How do you solve a problem like Maria? Or any problem for that matter? The British charity called Design Council has identified a method to “make life better by design.” They are an independent charity and the British government’s advisor on design. Their vision is “a world where the role and value of design is recognized as a fundamental creator of value, enabling happier, healthier, and safer lives for all.”
Based on a study of successful corporations like Microsoft, Sony, Starbucks and LEGO, the Council discovered that across all companies, the creative professionals went through the same steps in search of solutions. Each company had their own name for this process and each company did it in their own particular way, but their creatives all went through these stages whenever they were trying to solve a problem.
At New Target, using the double diamond method allows us to understand you, our customer, and your concerns which is key in providing you with creative and innovative project solutions.
THE FOUR PHASES OF DOUBLE DIAMOND
What’s the problem we’re trying to solve (this is a deep dive into the problem)? Discovery is all about user research and market research which produces lots of data and hopefully some keen insights. But isn’t the problem we’re trying to solve quite obvious? Not always. You might have a basic problem that enough visitors aren’t coming to your website or that children under the age of 12 are becoming obese. These are manifestations of the actual problem which may take some sleuthing to discover. We empathize with our customers to help discover problems in order to come up with the right solution for you.
Keeping your mind open to all possible solutions was found to be crucial to ensure maximum creative problem solving. All the successful companies were user-oriented in this phase, which translates into focusing on users’ needs, wants, and behaviors and they would get their designers closely involved in the research process, bringing the design team face-to-face with end users.
Starbucks, for instance, have their designers spend a month working as a barista before designing anything. That’s probably where the idea for the cardboard sleeve came about, when the designer burned their hand on the first cup of coffee they served.
Using the information from the discovery process, the definition stage seeks to synthesize the information into a tight definition of the problem. It takes these insights and data and uses them to further refine any initial assumptions while filtering through all the information you got from stage one, and elaborating on it. This might mean identifying bottlenecks or resource waste, or seeing hidden opportunities.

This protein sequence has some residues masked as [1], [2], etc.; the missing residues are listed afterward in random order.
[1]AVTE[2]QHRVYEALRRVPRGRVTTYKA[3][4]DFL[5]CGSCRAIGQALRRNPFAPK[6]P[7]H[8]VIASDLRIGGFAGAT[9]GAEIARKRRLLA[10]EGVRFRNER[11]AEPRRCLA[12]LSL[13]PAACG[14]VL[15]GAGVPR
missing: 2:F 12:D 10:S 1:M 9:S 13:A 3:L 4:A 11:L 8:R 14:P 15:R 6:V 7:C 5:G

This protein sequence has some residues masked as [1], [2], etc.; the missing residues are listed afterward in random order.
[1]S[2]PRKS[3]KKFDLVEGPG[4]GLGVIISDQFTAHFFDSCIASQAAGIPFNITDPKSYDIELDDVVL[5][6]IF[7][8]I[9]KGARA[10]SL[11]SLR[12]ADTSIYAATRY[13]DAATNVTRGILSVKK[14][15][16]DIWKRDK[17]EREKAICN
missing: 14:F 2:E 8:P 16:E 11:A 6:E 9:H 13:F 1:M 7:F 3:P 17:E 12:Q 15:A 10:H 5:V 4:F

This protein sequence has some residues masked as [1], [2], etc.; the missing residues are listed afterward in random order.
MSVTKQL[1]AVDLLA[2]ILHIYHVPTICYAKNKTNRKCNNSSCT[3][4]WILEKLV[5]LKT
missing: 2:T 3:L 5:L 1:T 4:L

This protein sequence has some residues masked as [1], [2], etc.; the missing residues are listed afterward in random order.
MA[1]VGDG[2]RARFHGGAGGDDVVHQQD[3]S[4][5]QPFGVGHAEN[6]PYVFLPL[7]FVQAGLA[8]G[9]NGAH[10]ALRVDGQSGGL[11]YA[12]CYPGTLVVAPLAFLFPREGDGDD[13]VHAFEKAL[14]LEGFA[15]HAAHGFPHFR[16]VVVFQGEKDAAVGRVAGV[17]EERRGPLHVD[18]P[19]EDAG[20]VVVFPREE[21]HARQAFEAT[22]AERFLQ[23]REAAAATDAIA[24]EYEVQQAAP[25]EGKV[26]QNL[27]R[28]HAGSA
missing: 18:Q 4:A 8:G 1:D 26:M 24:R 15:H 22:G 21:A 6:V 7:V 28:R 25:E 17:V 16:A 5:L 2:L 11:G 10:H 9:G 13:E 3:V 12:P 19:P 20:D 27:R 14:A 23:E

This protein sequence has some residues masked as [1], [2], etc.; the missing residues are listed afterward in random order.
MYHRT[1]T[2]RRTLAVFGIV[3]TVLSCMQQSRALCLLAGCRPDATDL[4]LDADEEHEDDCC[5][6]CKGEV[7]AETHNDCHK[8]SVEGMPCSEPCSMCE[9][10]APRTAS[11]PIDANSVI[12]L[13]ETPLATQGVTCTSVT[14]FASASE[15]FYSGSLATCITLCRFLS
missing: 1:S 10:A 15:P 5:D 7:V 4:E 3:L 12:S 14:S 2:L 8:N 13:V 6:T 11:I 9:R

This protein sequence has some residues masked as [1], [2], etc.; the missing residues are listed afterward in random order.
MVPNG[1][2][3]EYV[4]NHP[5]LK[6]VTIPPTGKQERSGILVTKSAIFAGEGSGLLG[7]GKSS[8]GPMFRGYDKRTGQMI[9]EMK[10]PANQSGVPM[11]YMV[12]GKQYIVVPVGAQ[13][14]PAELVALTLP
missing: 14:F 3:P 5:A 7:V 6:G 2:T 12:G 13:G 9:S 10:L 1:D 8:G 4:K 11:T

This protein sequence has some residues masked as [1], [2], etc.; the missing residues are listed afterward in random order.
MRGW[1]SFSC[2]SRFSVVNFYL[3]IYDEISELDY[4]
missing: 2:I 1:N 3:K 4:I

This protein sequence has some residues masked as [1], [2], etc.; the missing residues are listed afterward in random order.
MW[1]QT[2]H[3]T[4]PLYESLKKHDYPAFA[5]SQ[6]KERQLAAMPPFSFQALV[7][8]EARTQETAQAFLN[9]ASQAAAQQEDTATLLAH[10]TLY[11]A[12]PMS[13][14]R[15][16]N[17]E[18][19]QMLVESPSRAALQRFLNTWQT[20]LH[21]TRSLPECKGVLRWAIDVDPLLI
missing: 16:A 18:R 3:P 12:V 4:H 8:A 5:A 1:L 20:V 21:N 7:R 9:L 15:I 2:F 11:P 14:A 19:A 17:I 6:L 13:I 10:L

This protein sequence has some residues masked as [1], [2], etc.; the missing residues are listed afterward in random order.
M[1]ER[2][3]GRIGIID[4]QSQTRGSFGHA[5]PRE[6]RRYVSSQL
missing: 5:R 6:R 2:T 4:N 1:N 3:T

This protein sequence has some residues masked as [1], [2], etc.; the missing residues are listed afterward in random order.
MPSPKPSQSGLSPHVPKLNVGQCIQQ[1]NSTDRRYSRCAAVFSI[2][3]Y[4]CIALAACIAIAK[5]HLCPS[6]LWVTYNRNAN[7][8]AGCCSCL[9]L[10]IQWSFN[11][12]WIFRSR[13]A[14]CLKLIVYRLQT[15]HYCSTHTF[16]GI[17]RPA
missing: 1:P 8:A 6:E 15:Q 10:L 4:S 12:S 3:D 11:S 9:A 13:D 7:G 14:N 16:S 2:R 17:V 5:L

At this point, we need to determine what can be done that will make a difference but that is also within the known constraints.
The definition stage ends with a sign-off from the decision makers. Here, top management either ends the project or approves of it and gives it the resources needed for it to carry on.
What are some possible solutions? Development seeks to provide a variety of answers to the problem identified in the definition stage.
The development stage involves putting the designers together with engineers, developers or other departments that have the needed expertise. Using the whole team from across different departments not only brings in different perspectives but it speeds up the entire problem-solving process. Often what one can design and what one can manufacture are two entirely different things and by including the folks from the manufacturing plant in the process, you avoid potentially expensive mistakes. As a team here at New Target, we will work with you and consider everything; remember, there are no bad ideas!
The study points out that continuous testing and feedback are common throughout the development stage in the model. Microsoft’s philosophy is that designers should “eat their own dog food” which means designers are to use their own creations in their work, so they can be in the user’s shoes.
Delivery involves the work of testing the solutions on a small-scale to take one last look at the product to make sure there are no issues with it. This includes testing it against any regulation and legal standards, damage testing, and compatibility testing. Then the best solution is picked and built upon. The idea is approved and then launched.
We also use this stage to assess the impact of the design on customer satisfaction, in order to quantify the value of good design for the brand. Throughout the process, the companies in the study took seriously the idea of feedback loops, refining and improving at each step of development.
The Double Diamond model is a framework that we use for a variety of industries from for profit to nonprofit. It’s much more than a simple tool for us, because it can be applied to any problem that calls for a solution. Gleaned from the actual processes of highly successful companies, it’s a solid model for imitation. Here at New Target, we use the double diamond method for a variety of projects including strategy-intensive projects, brand and product development projects and campaigns; basically any creative project. By employing this strategy, we can assist you in coming up with creative solutions that excite you and your customers!